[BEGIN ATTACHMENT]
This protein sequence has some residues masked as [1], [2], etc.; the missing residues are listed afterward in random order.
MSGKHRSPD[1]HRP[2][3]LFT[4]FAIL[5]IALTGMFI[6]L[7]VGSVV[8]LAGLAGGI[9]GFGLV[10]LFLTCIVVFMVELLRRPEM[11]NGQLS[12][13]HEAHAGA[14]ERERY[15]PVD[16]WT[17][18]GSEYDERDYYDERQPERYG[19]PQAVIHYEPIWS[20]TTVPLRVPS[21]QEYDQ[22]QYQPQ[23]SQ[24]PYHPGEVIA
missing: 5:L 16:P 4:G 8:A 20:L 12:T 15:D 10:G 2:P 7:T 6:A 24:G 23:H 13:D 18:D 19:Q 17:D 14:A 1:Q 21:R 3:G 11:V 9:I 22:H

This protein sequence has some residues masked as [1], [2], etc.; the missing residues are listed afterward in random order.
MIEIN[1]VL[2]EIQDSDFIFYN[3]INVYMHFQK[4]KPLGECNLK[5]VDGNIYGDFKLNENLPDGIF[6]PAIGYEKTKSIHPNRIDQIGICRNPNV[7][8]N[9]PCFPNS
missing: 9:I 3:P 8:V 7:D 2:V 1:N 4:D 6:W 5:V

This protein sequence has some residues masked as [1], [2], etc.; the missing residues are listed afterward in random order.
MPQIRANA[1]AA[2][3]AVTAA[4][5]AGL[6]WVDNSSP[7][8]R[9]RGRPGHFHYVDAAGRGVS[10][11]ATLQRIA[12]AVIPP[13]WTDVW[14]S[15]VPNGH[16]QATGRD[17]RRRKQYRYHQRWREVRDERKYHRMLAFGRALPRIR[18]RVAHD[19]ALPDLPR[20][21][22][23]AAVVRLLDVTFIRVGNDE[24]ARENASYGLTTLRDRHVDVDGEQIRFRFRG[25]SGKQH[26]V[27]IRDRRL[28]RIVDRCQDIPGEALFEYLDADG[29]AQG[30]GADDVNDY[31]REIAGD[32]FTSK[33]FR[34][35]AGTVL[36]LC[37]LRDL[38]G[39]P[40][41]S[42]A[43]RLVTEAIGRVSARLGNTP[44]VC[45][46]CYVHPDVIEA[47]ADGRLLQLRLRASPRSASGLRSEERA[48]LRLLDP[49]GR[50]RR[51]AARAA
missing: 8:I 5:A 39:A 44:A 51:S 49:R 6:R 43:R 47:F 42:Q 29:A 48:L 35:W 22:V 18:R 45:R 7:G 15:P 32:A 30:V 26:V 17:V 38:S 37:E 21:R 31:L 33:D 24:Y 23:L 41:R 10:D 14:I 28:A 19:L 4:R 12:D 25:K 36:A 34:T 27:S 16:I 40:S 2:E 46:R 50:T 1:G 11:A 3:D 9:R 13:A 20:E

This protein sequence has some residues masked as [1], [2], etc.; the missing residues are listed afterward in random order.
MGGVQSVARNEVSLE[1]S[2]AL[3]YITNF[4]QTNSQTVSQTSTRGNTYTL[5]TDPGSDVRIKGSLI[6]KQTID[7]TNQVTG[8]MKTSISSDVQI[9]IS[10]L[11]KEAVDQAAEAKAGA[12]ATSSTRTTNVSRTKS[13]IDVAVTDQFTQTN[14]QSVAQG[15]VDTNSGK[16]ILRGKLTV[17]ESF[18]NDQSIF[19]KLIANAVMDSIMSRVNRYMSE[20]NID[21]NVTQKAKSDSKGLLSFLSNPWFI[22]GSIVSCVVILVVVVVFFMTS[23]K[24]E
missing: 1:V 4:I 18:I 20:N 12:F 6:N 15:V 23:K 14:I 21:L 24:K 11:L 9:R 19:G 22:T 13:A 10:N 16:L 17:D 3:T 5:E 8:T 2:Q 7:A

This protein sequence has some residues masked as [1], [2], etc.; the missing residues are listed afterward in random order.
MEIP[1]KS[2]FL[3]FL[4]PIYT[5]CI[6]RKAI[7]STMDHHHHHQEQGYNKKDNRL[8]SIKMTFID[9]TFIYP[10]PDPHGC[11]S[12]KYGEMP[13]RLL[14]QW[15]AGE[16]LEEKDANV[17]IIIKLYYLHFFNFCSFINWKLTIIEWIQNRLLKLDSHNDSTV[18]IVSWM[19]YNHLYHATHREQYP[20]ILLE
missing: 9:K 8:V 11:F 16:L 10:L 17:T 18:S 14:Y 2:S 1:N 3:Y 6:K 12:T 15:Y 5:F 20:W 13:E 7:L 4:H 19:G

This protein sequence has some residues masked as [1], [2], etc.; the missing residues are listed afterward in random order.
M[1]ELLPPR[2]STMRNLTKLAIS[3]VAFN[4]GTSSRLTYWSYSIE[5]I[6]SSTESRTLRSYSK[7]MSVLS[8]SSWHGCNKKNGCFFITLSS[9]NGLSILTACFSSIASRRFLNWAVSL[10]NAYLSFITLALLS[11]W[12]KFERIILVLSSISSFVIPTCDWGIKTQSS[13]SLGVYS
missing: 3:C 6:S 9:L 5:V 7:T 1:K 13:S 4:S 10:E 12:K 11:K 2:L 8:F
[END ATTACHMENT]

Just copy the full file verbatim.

This protein sequence has some residues masked as [1], [2], etc.; the missing residues are listed afterward in random order.
MSGKHRSPD[1]HRP[2][3]LFT[4]FAIL[5]IALTGMFI[6]L[7]VGSVV[8]LAGLAGGI[9]GFGLV[10]LFLTCIVVFMVELLRRPEM[11]NGQLS[12][13]HEAHAGA[14]ERERY[15]PVD[16]WT[17][18]GSEYDERDYYDERQPERYG[19]PQAVIHYEPIWS[20]TTVPLRVPS[21]QEYDQ[22]QYQPQ[23]SQ[24]PYHPGEVIA
missing: 5:L 16:P 4:G 8:A 20:L 12:T 15:D 10:G 2:P 7:T 6:A 24:G 23:H 13:D 18:D 19:Q 17:D 14:A 1:Q 21:R 3:G 11:V 9:I 22:H

This protein sequence has some residues masked as [1], [2], etc.; the missing residues are listed afterward in random order.
MIEIN[1]VL[2]EIQDSDFIFYN[3]INVYMHFQK[4]KPLGECNLK[5]VDGNIYGDFKLNENLPDGIF[6]PAIGYEKTKSIHPNRIDQIGICRNPNV[7][8]N[9]PCFPNS
missing: 9:I 3:P 8:V 7:D 2:V 1:N 4:D 6:W 5:V

This protein sequence has some residues masked as [1], [2], etc.; the missing residues are listed afterward in random order.
MPQIRANA[1]AA[2][3]AVTAA[4][5]AGL[6]WVDNSSP[7][8]R[9]RGRPGHFHYVDAAGRGVS[10][11]ATLQRIA[12]AVIPP[13]WTDVW[14]S[15]VPNGH[16]QATGRD[17]RRRKQYRYHQRWREVRDERKYHRMLAFGRALPRIR[18]RVAHD[19]ALPDLPR[20][21][22][23]AAVVRLLDVTFIRVGNDE[24]ARENASYGLTTLRDRHVDVDGEQIRFRFRG[25]SGKQH[26]V[27]IRDRRL[28]RIVDRCQDIPGEALFEYLDADG[29]AQG[30]GADDVNDY[31]REIAGD[32]FTSK[33]FR[34][35]AGTVL[36]LC[37]LRDL[38]G[39]P[40][41]S[42]A[43]RLVTEAIGRVSARLGNTP[44]VC[45][46]CYVHPDVIEA[47]ADGRLLQLRLRASPRSASGLRSEERA[48]LRLLDP[49]GR[50]RR[51]AARAA
missing: 8:I 5:A 39:A 44:A 51:S 49:R 6:R 43:R 47:F 42:Q 29:A 48:L 35:W 22:V 18:R 45:R 7:G 15:P 32:A 30:V 26:V 17:V 38:S 37:E 21:R 31:L 33:D 24:Y 23:L 41:R 10:D 14:I 28:A 19:L 4:R 12:D 25:K 36:A 34:T 27:S 16:I 40:S 2:E 46:R 50:T 1:G 11:A 3:D 9:R 13:A 20:E

This protein sequence has some residues masked as [1], [2], etc.; the missing residues are listed afterward in random order.
MGGVQSVARNEVSLE[1]S[2]AL[3]YITNF[4]QTNSQTVSQTSTRGNTYTL[5]TDPGSDVRIKGSLI[6]KQTID[7]TNQVTG[8]MKTSISSDVQI[9]IS[10]L[11]KEAVDQAAEAKAGA[12]ATSSTRTTNVSRTKS[13]IDVAVTDQFTQTN[14]QSVAQG[15]VDTNSGK[16]ILRGKLTV[17]ESF[18]NDQSIF[19]KLIANAVMDSIMSRVNRYMSE[20]NID[21]NVTQKAKSDSKGLLSFLSNPWFI[22]GSIVSCVVILVVVVVFFMTS[23]K[24]E
missing: 1:V 4:I 18:I 20:N 12:F 6:N 15:V 23:K 14:I 21:L 24:K 11:L 9:R 19:G 22:T 13:A 10:N 16:L 17:D 3:T 5:E 8:T 2:Q 7:A

This protein sequence has some residues masked as [1], [2], etc.; the missing residues are listed afterward in random order.
MEIP[1]KS[2]FL[3]FL[4]PIYT[5]CI[6]RKAI[7]STMDHHHHHQEQGYNKKDNRL[8]SIKMTFID[9]TFIYP[10]PDPHGC[11]S[12]KYGEMP[13]RLL[14]QW[15]AGE[16]LEEKDANV[17]IIIKLYYLHFFNFCSFINWKLTIIEWIQNRLLKLDSHNDSTV[18]IVSWM[19]YNHLYHATHREQYP[20]ILLE
missing: 9:K 8:V 11:F 16:L 10:L 17:T 18:S 14:Y 2:S 1:N 3:Y 6:K 12:T 15:Y 5:F 20:W 13:E 7:L 4:H 19:G

This protein sequence has some residues masked as [1], [2], etc.; the missing residues are listed afterward in random order.
M[1]ELLPPR[2]STMRNLTKLAIS[3]VAFN[4]GTSSRLTYWSYSIE[5]I[6]SSTESRTLRSYSK[7]MSVLS[8]SSWHGCNKKNGCFFITLSS[9]NGLSILTACFSSIASRRFLNWAVSL[10]NAYLSFITLALLS[11]W[12]KFERIILVLSSISSFVIPTCDWGIKTQSS[13]SLGVYS
missing: 3:C 6:S 9:L 5:V 7:T 1:K 13:S 4:S 10:E 12:K 11:K 2:L 8:F